Wednesday, June 11, 2014


The town of Raven’s Bluff boasts neither ravens nor a bluff. The mighty Wagnashi River is actually a creek and the town’s claim to condominiums is a hotel trying to upsell itself. Poorly. Given all that, I didn’t expect the history of the town to have any real weight behind it but it turned out that the creature lurking in the woods was real: all shifting fur and claws, old and maddened with age. I made a door and sent it back home halfway around the world, to one of those areas explorers think they’ve mapped and understood.

The local trapper who got hold of me through the email address Charlie set up for me months ago doesn’t question whether it is gone, just thanks me and offers directions to the nearest pawn shop when I ask. It turns out to be a couple of towns away but it’s not hard to find someone offering me a ride and no questions. I buy a few older handheld computer games and take them back to Raven’s End, the hotel/condo development still renting rooms. For cash. With no questions asked, which is generally how magicians like it.

Jay is sitting on one of the two double beds in the hotel room cross-legged when I enter. He looks to be about ten and human, though is neither of those things as he is from far Outside the universe and bound into my service. He doesn’t look up from his phone when I enter.


“I’m occupied.”

“With a game.”

“Yeah. I am achieving entelechy.”

I pause, the bag of games in hand, and close the door carefully behind me before discarding shoes and coat. “And that means?”

“Actuality. My true nature and not my potential one,” he says, fingers dancing at inhuman speeds over the phone.

“You’re getting a high score in a computer game, aren’t you?”

“I might be.”

“I got some older games you might want to play.”

He pauses the phone reluctantly, takes the bag and checks the handheld games over, eyes widening at a few. I arranged to win a small lottery a few days ago when we were short on funds. Jay looks up. “They are nice. Thank you for them.”

He goes back to his phone. I give him until the count of ten and reach out, raising his chin with a finger. “Jay.”

“I am occupied,” he snaps.

“Since when are you occupied and not busy?”

He blinks, then begins blushing a little as the implications sink in. It has been a long time since he tried to avoid speaking esses in front of me. “Occupied meanth very buthy,” he says firmly.

“You could put that game on pause and play these.”

“I thaid I wath buthy!”

“Jay.” I don’t raise my voice, but a hint of power creeps under it. A magician can’t be other than what they are. He flinches back, colour draining from his pale face and whimpers softly, hands gripping his phone tightly. I sit down on the bed beside him and he scoots to the side, trembling as he tries to hide that he is trembling. “You’re scared of me. You’ve been acting scared of me for a few days now and I don’t like that.”

He says nothing, teeth digging into his lower lip. If he was human, he’d ben drawing blood. He’s tough enough to take shotguns to the chest and barely bruise, but that’s physical damage; the bindings between us hum with fear and uneasiness.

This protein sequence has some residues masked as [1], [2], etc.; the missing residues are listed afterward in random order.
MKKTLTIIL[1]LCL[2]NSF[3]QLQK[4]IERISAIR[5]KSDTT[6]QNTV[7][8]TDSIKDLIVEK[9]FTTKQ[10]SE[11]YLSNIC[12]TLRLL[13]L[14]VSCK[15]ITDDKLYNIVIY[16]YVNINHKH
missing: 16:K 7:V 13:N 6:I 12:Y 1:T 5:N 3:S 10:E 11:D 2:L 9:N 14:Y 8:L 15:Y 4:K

“You only try and avoid esses that much when you’re really scared of someone. Like a monster who might eat you. Which means I did something recently, and probably forgot I did that; sometimes magic has to protect a magician from themselves.” No response. “And sometimes that has costs, but they’re not ones I want my friends to pay. Please.”

“You did thomething bad to thome bindingth,” he whispers, because he sees the world in bindings as easily as we see light and hear sound. “Thomething bad, and did worthe than unmake them and it’th all not falling apart and I’m thcared!”

“I know you are. You’ve never been scared of me before, have you?”

Jay shakes his head, not moving.

“Charlie was. I am.” That wins a slow blink. “Being a magician is what I am, Jay. The magic is just part of what I do.” I reach over, resting my hand on his right hand, gently pull it off his phone. “You really think I’d eat you given how you’d taste?”

That wins a surprised giggle. “That’th why I don’t bathe,” he says with a hesitant grin.

“Uh huh.” I raise his right hand slowly toward his face. “I’m not saying to not be afraid of me, Jay. But not this much, if you can. I’m saying I won’t eat you, and I promise that.”

He relaxes abruptly, letting out a breath he didn’t even know he was holding and shoves his right thumb into his mouth to suck on it. That’s new, damage I caused to his nature over a month ago. Until now, he’s only done it under stress. This time it’s from relief. He doesn’t suck on it long before removing it and reaching for the bag of games.

“You won’t eat me even if I beat you in tetrith?” he says warily.

“I’ve never played tetris.”

“Oh.” Jay considers that. “I don’t think I thould be afraid of anyone who hath never even played tetrith,” he says, and begins describing how the game works even as he turns it on. We’re not all right: the bindings that bind him to me and me to him are not even close to all right, and he’s not able – or willing – to talk about whatever I did that fractured them, but he relaxes as he describes the game, has he play, shows me a few tricks and beats every high score I try and set.

As displays of strength go against magicians, it’s not one I consider impressive but it seems to count for him so I don’t protest at all as he insists I keep playing and beats me in every one of the games I bought until he yawns after a good ten hours and falls dead asleep, head resting on my shoulder. I put him into the bed slowly, leaving the games beside it, and half-wonder how he’s going to react when he finds out I’ve never played pacman. 

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